Let’s quickly review each step of this buyers funnel:

  1. Awareness: Consumer becomes aware that they need a thing.
  2. Consideration: Consumer starts researching the thing and evaluating the businesses that sell it.
  3. Preference: Based on their research, they begin to develop a preference for a certain product and/or a seller.
  4. Purchase: They spend their money and buy the thing.
  5. Loyalty: They return to the seller to buy more things.
  6. Advocacy: They reflect on their purchase (reviews, social media comments, etc), and in some cases become ‘fans’ or advocates of the product/brand/seller.

This sort of funnel framework helps us think about how we’re going to get in front of and interact with consumers as they move through the buying process.

But HOW do we advance the buyer through each of these stages?  And how do we visualize that?

What the typical buyers funnel above doesn’t address is Experience.

Instead of just thinking about where a buyer is in their journey, we can do one better by understanding what they are experiencing at each stage in the funnel.  Most experiences are encountered at more than one stage in the funnel.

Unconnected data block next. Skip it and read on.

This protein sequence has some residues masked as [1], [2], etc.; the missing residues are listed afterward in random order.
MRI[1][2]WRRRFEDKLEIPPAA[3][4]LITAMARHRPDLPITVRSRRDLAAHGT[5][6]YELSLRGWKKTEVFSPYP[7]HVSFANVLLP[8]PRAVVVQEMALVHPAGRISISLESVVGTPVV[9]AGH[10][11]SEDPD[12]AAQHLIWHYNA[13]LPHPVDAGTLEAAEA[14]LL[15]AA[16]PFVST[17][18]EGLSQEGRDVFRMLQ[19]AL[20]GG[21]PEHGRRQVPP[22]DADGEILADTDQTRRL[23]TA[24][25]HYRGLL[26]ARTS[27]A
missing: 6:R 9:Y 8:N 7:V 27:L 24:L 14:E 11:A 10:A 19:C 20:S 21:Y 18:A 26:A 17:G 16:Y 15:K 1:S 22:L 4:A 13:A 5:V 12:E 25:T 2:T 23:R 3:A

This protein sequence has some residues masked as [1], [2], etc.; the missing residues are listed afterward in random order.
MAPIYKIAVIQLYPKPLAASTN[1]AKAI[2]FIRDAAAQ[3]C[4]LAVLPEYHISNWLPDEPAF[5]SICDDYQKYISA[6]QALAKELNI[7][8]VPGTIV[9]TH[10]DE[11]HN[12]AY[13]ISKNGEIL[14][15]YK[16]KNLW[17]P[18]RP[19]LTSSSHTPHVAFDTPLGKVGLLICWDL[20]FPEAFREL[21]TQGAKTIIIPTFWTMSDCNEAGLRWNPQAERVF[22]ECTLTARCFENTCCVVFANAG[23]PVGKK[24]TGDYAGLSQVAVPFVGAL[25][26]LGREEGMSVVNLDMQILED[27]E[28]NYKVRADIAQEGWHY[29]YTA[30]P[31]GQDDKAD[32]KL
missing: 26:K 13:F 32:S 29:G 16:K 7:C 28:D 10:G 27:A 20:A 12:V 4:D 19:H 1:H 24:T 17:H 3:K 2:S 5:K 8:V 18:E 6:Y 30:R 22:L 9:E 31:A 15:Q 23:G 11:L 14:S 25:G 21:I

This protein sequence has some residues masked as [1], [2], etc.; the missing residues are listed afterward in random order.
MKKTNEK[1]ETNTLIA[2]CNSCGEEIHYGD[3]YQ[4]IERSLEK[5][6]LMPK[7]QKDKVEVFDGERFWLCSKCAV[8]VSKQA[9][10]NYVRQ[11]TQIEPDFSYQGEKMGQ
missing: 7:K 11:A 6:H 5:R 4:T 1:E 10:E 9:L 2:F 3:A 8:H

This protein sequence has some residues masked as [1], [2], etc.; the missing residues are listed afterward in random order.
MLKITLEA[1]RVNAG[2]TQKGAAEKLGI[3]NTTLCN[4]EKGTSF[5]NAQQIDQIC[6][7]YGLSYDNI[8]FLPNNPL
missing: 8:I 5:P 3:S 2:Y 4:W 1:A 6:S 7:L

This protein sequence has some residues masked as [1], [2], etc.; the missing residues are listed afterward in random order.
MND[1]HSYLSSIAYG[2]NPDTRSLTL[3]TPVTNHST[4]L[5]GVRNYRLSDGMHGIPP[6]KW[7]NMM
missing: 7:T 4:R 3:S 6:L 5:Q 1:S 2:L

This allows us to focus on the important things at each funnel stage, and ignore the things that don’t matter.  Ultimately, helping us better-determine what to test, and when.

Here are 7 experiences that a buyer will encounter at any stage in the funnel, and how they fit together.

  1. Discovery
    What is motivating a consumer to visit a page, what is their traffic source.TIP: Understanding the discovery experience helps us with better targeting and messaging and with congruence between the two.buyers funnel experiences
  2. Look & Feel
    Page layouts, navigation structure, branding, button colors, etc.TIP: The little wins and low hanging fruit are often found in Look & Feel changes.
  3. Value
    This one is a biggie.  Value is part of the entire user experience.  It’s how you convey to the customer that you are unique,  and that your offer ,TIP: Customers will measure your value in terms of brand & reputation, and product & service.
    buyers funnel
  4. User Friendly